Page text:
Photo by DYLAN LONG
The sold out crowd at the Fillmore Sunday night for retro-nouveau soul sensation Leon Bridges’ eagerly-awaited return to Philadelphia was 85% caucasian. Bridges is used to this. Back in June of 2015 Leon told The Guardian, “I have a song called “Brown Skinned Girl,” and I ask ‘Where my brown-skinned girls at?’ And there’s maybe one or two in the crowd. It’s a little awkward sometimes.” At 9:15 sharp, Bridges shimmied out on stage, snapping his fingers to the beginning of “Smooth Sailin’” amidst deafening cheers. Leon’s voice and energy were equally extravagant, not to mention his dapper attire and poised dance moves. The front row, which was a very diverse group of teenagers and young adults (a stark contrast to the rest of the room), was the most vibrant section of the crowd, jiving along to every tune in the band’s arsenal.
Bridges laid out the classics from Coming Home, such as “Brown Skin Girl,” “There She Goes” and “Twistin’ and Groovin’,” intertwined with new and unreleased works in progress. “We’re always workin’, always writin’” Leon muttered with a grin. As the night drew to a close, one by one Leon introduced his full band, which had some of the best brass that I’ve ever heard support a headlining act, and the lovely backup vocalist Brittni Jessie, whose voice served as a graceful backbone to the entire set. All in all, Leon Bridges proved that his soulful, vintage sound paired with his dry yet invigorating voice is a recipe for amazing times, and that Philly is most certainly in for some more goodness when he rolls back around for the 9th annual Roots Picnic this June.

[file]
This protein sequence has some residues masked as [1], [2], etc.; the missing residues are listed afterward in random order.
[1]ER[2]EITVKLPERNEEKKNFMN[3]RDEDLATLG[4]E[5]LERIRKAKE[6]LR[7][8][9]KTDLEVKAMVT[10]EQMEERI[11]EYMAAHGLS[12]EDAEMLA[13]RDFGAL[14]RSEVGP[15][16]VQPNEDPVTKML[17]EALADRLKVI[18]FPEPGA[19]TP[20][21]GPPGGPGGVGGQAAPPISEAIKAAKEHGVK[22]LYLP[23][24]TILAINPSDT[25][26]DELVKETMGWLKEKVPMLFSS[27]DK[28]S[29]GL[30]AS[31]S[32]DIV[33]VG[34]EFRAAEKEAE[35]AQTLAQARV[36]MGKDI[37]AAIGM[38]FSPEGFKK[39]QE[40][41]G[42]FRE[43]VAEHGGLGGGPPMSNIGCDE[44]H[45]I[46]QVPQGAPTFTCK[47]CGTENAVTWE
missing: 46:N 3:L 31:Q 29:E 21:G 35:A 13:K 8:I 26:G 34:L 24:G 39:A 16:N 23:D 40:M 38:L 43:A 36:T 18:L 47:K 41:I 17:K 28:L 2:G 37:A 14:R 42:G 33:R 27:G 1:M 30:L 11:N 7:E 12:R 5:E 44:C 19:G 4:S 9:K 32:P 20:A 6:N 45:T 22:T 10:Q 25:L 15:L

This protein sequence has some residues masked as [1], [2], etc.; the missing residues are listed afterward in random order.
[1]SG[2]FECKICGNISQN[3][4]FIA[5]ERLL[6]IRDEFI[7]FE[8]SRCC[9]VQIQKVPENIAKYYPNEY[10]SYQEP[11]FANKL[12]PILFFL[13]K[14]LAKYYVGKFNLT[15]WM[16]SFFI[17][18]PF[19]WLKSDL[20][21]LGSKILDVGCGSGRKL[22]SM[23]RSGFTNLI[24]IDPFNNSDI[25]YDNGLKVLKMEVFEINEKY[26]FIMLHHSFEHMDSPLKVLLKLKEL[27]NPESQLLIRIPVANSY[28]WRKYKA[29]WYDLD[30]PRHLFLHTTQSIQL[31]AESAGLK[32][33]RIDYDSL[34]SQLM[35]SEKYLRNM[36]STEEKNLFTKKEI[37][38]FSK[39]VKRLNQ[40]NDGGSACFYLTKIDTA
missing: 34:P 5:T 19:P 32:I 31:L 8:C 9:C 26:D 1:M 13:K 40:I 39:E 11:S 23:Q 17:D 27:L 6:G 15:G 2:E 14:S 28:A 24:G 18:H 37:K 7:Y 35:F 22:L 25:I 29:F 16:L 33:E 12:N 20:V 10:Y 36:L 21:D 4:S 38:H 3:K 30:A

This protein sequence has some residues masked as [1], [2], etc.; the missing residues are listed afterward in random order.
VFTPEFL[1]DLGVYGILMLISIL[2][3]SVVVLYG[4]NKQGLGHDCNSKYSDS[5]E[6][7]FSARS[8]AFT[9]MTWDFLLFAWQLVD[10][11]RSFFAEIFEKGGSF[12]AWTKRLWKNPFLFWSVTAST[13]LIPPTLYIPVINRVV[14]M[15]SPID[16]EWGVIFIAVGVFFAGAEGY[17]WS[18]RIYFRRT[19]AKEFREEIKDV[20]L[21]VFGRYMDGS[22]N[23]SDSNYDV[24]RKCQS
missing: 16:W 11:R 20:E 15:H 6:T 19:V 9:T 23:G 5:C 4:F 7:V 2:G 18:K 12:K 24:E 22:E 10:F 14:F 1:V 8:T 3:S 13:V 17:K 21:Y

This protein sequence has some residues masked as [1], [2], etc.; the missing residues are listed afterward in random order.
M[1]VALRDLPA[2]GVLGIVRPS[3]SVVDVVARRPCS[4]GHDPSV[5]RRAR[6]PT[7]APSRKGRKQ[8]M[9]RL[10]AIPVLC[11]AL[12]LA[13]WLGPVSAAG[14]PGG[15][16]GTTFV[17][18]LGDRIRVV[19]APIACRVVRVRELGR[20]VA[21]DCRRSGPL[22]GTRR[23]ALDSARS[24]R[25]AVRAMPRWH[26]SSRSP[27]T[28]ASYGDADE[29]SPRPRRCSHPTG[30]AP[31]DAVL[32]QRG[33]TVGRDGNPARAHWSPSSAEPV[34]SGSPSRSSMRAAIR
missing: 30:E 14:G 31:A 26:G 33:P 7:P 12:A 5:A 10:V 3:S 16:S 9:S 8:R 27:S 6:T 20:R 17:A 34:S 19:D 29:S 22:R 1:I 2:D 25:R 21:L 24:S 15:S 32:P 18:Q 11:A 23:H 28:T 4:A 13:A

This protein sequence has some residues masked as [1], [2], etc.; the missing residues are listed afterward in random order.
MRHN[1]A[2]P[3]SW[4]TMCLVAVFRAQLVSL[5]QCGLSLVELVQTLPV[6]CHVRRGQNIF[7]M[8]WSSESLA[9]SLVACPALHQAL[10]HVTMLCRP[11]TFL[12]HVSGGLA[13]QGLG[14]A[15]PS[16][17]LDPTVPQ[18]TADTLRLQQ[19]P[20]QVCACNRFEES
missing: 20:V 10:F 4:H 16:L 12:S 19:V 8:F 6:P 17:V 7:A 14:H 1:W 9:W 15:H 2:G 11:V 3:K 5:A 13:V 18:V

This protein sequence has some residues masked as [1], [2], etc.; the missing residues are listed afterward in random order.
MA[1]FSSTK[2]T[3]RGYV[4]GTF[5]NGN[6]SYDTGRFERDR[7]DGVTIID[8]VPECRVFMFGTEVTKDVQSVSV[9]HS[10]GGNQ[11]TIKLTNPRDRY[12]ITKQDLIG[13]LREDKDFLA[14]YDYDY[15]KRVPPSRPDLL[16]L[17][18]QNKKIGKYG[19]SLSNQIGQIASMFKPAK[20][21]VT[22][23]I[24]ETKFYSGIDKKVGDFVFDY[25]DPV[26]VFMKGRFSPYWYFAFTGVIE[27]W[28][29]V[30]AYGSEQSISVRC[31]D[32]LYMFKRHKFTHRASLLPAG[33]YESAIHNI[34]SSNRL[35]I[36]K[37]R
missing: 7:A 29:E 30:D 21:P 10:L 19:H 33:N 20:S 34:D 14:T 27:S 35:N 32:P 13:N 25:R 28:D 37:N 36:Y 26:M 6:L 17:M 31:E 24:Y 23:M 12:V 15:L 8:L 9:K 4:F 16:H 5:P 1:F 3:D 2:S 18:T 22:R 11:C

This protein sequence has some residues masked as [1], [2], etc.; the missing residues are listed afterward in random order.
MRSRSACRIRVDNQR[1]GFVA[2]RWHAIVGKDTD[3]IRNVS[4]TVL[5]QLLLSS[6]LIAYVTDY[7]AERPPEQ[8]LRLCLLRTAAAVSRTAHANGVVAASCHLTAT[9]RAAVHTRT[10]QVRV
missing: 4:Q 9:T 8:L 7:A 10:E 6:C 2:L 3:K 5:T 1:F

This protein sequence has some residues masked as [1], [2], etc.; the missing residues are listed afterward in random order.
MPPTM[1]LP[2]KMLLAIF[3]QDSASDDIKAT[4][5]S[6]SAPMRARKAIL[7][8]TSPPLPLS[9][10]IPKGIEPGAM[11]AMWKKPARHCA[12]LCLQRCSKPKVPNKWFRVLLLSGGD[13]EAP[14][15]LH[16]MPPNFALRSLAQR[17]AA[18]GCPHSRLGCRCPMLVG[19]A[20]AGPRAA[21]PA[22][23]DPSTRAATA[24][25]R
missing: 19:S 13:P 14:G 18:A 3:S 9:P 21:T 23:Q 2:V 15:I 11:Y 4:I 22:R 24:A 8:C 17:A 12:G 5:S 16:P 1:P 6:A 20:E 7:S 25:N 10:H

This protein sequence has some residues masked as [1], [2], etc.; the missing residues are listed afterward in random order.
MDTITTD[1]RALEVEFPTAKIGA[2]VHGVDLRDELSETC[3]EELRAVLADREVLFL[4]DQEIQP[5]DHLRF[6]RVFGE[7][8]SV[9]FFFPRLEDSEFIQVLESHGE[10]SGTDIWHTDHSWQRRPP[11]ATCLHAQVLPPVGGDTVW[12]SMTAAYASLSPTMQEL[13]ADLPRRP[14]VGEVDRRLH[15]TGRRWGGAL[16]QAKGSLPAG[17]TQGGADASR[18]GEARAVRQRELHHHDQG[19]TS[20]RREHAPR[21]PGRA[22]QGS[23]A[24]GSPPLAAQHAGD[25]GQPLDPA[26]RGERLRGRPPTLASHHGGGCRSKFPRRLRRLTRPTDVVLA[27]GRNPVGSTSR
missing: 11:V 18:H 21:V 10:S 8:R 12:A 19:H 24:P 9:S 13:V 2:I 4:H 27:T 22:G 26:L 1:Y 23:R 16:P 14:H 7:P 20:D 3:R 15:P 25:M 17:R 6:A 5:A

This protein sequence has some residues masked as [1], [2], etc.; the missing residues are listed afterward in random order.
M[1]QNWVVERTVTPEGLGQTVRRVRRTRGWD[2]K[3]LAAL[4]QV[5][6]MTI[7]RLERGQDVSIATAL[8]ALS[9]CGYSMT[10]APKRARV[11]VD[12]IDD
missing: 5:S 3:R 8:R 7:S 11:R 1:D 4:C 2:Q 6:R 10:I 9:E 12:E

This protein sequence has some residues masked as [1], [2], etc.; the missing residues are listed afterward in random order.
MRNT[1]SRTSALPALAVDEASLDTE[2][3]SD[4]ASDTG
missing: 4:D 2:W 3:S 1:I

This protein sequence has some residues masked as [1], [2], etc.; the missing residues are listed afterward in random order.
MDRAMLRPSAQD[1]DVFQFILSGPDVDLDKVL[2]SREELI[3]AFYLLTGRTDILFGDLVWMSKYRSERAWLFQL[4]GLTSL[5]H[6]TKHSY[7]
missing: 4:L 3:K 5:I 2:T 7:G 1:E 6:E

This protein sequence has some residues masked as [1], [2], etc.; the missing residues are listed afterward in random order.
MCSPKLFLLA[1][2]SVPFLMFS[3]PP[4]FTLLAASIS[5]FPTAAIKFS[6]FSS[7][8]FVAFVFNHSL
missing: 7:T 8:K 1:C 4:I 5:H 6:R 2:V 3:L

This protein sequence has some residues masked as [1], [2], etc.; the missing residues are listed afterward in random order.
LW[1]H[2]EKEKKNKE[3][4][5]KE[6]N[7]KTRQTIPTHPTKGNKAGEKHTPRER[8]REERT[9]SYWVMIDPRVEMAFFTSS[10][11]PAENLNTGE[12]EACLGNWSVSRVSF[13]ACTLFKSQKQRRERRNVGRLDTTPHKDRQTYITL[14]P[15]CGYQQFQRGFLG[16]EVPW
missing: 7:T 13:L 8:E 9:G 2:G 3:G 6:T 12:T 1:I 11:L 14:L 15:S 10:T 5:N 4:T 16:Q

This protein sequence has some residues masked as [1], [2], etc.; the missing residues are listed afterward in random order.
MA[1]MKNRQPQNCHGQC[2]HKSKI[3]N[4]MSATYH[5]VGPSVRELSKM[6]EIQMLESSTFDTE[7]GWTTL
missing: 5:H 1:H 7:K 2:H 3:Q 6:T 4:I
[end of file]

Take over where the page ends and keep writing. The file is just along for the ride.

Son Little had the privilege of being the one and only opening act for the evening. Son Little is the project of Philadelphia native Aaron Livingston, who was backed with a full band including his very own sister on backup vocals as they warmed up the packed house. The band’s easygoing tunes, such as “Doctor’s In” and “O Mother” were the perfect dose of smooth and soulful R&B to get the crowd moving. Although at times barside conversations and people still filing into the venue overpowered the softer songs from the group, Son Little’s performance was very well received, helping set a positive vibe for the main act to capitalize on. — DYLAN LONG